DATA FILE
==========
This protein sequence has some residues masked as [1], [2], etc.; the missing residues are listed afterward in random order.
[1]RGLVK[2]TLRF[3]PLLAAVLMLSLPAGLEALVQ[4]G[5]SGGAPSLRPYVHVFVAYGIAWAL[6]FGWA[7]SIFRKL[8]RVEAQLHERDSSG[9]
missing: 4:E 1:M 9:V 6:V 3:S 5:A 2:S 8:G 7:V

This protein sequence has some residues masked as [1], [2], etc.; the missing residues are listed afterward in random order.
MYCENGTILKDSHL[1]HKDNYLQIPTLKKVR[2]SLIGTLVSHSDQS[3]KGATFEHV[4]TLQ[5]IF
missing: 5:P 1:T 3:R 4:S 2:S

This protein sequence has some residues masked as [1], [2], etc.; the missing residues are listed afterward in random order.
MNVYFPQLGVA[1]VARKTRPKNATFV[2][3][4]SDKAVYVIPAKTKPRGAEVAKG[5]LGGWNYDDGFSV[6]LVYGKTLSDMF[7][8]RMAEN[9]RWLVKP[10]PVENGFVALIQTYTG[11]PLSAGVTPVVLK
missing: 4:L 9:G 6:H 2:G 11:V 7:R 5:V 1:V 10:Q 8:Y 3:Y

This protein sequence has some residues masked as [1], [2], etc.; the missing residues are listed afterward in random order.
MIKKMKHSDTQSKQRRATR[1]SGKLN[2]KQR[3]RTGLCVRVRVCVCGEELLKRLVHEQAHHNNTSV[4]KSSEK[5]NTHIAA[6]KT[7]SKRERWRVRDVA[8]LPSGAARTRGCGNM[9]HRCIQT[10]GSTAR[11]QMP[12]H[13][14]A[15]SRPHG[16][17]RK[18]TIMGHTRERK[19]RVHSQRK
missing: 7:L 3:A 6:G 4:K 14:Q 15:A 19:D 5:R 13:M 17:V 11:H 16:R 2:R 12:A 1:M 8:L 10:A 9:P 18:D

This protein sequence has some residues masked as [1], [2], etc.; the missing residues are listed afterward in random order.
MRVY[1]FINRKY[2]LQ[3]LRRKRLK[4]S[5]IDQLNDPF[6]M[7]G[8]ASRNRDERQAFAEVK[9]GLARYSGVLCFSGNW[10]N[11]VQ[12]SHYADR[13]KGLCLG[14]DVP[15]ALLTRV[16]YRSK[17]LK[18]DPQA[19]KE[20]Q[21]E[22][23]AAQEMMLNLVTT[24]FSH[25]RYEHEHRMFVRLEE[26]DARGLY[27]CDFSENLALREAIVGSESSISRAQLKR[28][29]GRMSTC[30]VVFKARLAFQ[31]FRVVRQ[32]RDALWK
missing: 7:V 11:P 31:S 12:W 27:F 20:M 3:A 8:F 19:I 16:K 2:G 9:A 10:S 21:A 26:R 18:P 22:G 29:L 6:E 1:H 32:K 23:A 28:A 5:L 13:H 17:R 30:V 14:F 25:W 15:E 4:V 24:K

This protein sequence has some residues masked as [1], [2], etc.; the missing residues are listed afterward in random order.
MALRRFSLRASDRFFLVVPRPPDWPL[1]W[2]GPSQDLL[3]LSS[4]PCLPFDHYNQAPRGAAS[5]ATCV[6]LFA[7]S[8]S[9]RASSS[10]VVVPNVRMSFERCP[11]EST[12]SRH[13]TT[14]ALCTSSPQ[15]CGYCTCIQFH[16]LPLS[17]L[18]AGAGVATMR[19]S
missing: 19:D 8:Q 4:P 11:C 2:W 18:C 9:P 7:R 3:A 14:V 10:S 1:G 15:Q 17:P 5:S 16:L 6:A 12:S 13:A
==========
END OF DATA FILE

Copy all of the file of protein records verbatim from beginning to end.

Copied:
This protein sequence has some residues masked as [1], [2], etc.; the missing residues are listed afterward in random order.
[1]RGLVK[2]TLRF[3]PLLAAVLMLSLPAGLEALVQ[4]G[5]SGGAPSLRPYVHVFVAYGIAWAL[6]FGWA[7]SIFRKL[8]RVEAQLHERDSSG[9]
missing: 4:E 1:M 9:V 6:V 3:S 5:A 2:S 8:G 7:V

This protein sequence has some residues masked as [1], [2], etc.; the missing residues are listed afterward in random order.
MYCENGTILKDSHL[1]HKDNYLQIPTLKKVR[2]SLIGTLVSHSDQS[3]KGATFEHV[4]TLQ[5]IF
missing: 5:P 1:T 3:R 4:S 2:S

This protein sequence has some residues masked as [1], [2], etc.; the missing residues are listed afterward in random order.
MNVYFPQLGVA[1]VARKTRPKNATFV[2][3][4]SDKAVYVIPAKTKPRGAEVAKG[5]LGGWNYDDGFSV[6]LVYGKTLSDMF[7][8]RMAEN[9]RWLVKP[10]PVENGFVALIQTYTG[11]PLSAGVTPVVLK
missing: 4:L 9:G 6:H 2:G 11:V 7:R 5:V 1:V 10:Q 8:Y 3:Y

This protein sequence has some residues masked as [1], [2], etc.; the missing residues are listed afterward in random order.
MIKKMKHSDTQSKQRRATR[1]SGKLN[2]KQR[3]RTGLCVRVRVCVCGEELLKRLVHEQAHHNNTSV[4]KSSEK[5]NTHIAA[6]KT[7]SKRERWRVRDVA[8]LPSGAARTRGCGNM[9]HRCIQT[10]GSTAR[11]QMP[12]H[13][14]A[15]SRPHG[16][17]RK[18]TIMGHTRERK[19]RVHSQRK
missing: 7:L 3:A 6:G 4:K 14:Q 15:A 19:D 5:R 13:M 17:V 11:H 16:R 2:R 12:A 1:M 8:L 10:A 9:P 18:D

This protein sequence has some residues masked as [1], [2], etc.; the missing residues are listed afterward in random order.
MRVY[1]FINRKY[2]LQ[3]LRRKRLK[4]S[5]IDQLNDPF[6]M[7]G[8]ASRNRDERQAFAEVK[9]GLARYSGVLCFSGNW[10]N[11]VQ[12]SHYADR[13]KGLCLG[14]DVP[15]ALLTRV[16]YRSK[17]LK[18]DPQA[19]KE[20]Q[21]E[22][23]AAQEMMLNLVTT[24]FSH[25]RYEHEHRMFVRLEE[26]DARGLY[27]CDFSENLALREAIVGSESSISRAQLKR[28][29]GRMSTC[30]VVFKARLAFQ[31]FRVVRQ[32]RDALWK
missing: 7:V 11:P 31:S 12:W 27:F 20:M 3:A 8:F 19:I 16:K 2:G 9:A 10:S 21:A 26:R 18:P 22:G 29:L 6:E 1:H 32:K 23:A 28:A 5:L 13:H 17:R 30:V 14:F 25:W 15:E 4:V 24:K

This protein sequence has some residues masked as [1], [2], etc.; the missing residues are listed afterward in random order.
MALRRFSLRASDRFFLVVPRPPDWPL[1]W[2]GPSQDLL[3]LSS[4]PCLPFDHYNQAPRGAAS[5]ATCV[6]LFA[7]S[8]S[9]RASSS[10]VVVPNVRMSFERCP[11]EST[12]SRH[13]TT[14]ALCTSSPQ[15]CGYCTCIQFH[16]LPLS[17]L[18]AGAGVATMR[19]S
missing: 19:D 8:Q 4:P 11:C 2:W 18:C 9:P 7:R 3:A 14:V 10:S 1:G 15:Q 17:P 5:S 16:L 6:A 12:S 13:A